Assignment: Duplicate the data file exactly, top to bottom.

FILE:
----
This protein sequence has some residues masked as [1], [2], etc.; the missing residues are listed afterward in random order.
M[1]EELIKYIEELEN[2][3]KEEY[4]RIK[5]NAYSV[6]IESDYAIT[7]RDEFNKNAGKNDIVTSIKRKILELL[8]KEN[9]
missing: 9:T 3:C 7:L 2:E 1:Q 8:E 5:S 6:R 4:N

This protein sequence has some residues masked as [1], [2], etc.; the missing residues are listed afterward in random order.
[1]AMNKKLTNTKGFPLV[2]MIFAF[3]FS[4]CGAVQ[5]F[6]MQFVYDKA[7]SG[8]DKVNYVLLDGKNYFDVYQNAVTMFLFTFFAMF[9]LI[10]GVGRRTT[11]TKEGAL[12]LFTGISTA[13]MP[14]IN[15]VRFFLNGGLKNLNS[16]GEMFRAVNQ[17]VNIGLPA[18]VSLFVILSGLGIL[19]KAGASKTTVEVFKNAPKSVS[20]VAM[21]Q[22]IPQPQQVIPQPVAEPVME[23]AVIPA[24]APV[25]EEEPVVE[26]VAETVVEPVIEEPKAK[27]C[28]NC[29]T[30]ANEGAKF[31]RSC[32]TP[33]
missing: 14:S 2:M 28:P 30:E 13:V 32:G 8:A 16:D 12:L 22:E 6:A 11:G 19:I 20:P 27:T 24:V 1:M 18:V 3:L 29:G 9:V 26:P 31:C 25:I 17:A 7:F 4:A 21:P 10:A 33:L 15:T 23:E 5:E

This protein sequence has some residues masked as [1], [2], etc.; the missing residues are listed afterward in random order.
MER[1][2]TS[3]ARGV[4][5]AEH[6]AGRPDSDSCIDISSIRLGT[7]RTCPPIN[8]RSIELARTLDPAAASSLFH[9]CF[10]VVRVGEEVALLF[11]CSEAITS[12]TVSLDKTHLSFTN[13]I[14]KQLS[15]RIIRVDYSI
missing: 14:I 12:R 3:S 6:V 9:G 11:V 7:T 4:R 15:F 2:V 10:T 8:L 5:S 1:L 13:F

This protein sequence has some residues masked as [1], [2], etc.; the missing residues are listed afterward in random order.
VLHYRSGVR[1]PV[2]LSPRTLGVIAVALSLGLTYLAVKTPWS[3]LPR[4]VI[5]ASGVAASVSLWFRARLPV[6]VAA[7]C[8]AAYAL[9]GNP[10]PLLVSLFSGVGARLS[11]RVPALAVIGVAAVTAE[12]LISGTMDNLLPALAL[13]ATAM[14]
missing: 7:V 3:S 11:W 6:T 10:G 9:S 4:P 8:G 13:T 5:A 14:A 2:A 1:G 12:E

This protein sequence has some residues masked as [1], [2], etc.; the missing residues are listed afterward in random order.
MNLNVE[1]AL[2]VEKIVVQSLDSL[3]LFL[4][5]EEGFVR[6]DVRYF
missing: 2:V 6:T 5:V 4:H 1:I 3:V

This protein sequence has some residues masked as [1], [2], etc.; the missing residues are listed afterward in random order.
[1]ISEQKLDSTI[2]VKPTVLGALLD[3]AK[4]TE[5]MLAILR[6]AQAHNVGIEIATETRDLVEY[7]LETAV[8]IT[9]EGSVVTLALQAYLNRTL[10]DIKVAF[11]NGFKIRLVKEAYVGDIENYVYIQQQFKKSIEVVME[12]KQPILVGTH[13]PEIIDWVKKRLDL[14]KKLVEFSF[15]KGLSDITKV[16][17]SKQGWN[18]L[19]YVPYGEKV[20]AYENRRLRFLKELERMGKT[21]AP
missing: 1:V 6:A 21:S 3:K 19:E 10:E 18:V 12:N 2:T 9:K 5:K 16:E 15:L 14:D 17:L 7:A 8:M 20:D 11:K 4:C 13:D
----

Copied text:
This protein sequence has some residues masked as [1], [2], etc.; the missing residues are listed afterward in random order.
M[1]EELIKYIEELEN[2][3]KEEY[4]RIK[5]NAYSV[6]IESDYAIT[7]RDEFNKNAGKNDIVTSIKRKILELL[8]KEN[9]
missing: 9:T 3:C 7:L 2:E 1:Q 8:E 5:S 6:R 4:N

This protein sequence has some residues masked as [1], [2], etc.; the missing residues are listed afterward in random order.
[1]AMNKKLTNTKGFPLV[2]MIFAF[3]FS[4]CGAVQ[5]F[6]MQFVYDKA[7]SG[8]DKVNYVLLDGKNYFDVYQNAVTMFLFTFFAMF[9]LI[10]GVGRRTT[11]TKEGAL[12]LFTGISTA[13]MP[14]IN[15]VRFFLNGGLKNLNS[16]GEMFRAVNQ[17]VNIGLPA[18]VSLFVILSGLGIL[19]KAGASKTTVEVFKNAPKSVS[20]VAM[21]Q[22]IPQPQQVIPQPVAEPVME[23]AVIPA[24]APV[25]EEEPVVE[26]VAETVVEPVIEEPKAK[27]C[28]NC[29]T[30]ANEGAKF[31]RSC[32]TP[33]
missing: 14:S 2:M 28:P 30:E 13:V 32:G 8:A 16:D 12:L 22:E 6:A 11:G 19:I 20:P 27:T 24:V 1:M 18:V 3:L 29:G 9:V 26:P 31:C 25:I 17:A 7:F 4:A 21:P 10:A 33:L 15:T 23:E 5:E

This protein sequence has some residues masked as [1], [2], etc.; the missing residues are listed afterward in random order.
MER[1][2]TS[3]ARGV[4][5]AEH[6]AGRPDSDSCIDISSIRLGT[7]RTCPPIN[8]RSIELARTLDPAAASSLFH[9]CF[10]VVRVGEEVALLF[11]CSEAITS[12]TVSLDKTHLSFTN[13]I[14]KQLS[15]RIIRVDYSI
missing: 14:I 12:R 3:S 6:V 9:G 11:V 7:T 4:R 15:F 2:V 10:T 8:L 5:S 1:L 13:F

This protein sequence has some residues masked as [1], [2], etc.; the missing residues are listed afterward in random order.
VLHYRSGVR[1]PV[2]LSPRTLGVIAVALSLGLTYLAVKTPWS[3]LPR[4]VI[5]ASGVAASVSLWFRARLPV[6]VAA[7]C[8]AAYAL[9]GNP[10]PLLVSLFSGVGARLS[11]RVPALAVIGVAAVTAE[12]LISGTMDNLLPALAL[13]ATAM[14]
missing: 7:V 3:S 11:W 6:T 10:G 9:S 4:P 8:G 13:T 5:A 14:A 2:A 1:G 12:E

This protein sequence has some residues masked as [1], [2], etc.; the missing residues are listed afterward in random order.
MNLNVE[1]AL[2]VEKIVVQSLDSL[3]LFL[4][5]EEGFVR[6]DVRYF
missing: 2:V 6:T 5:V 4:H 1:I 3:V

This protein sequence has some residues masked as [1], [2], etc.; the missing residues are listed afterward in random order.
[1]ISEQKLDSTI[2]VKPTVLGALLD[3]AK[4]TE[5]MLAILR[6]AQAHNVGIEIATETRDLVEY[7]LETAV[8]IT[9]EGSVVTLALQAYLNRTL[10]DIKVAF[11]NGFKIRLVKEAYVGDIENYVYIQQQFKKSIEVVME[12]KQPILVGTH[13]PEIIDWVKKRLDL[14]KKLVEFSF[15]KGLSDITKV[16][17]SKQGWN[18]L[19]YVPYGEKV[20]AYENRRLRFLKELERMGKT[21]AP
missing: 1:V 6:A 21:S 3:K 19:E 10:E 18:V 12:N 2:T 9:K 5:K 16:E 15:L 14:D 17:L 7:A 8:M 20:D 11:K 4:C 13:D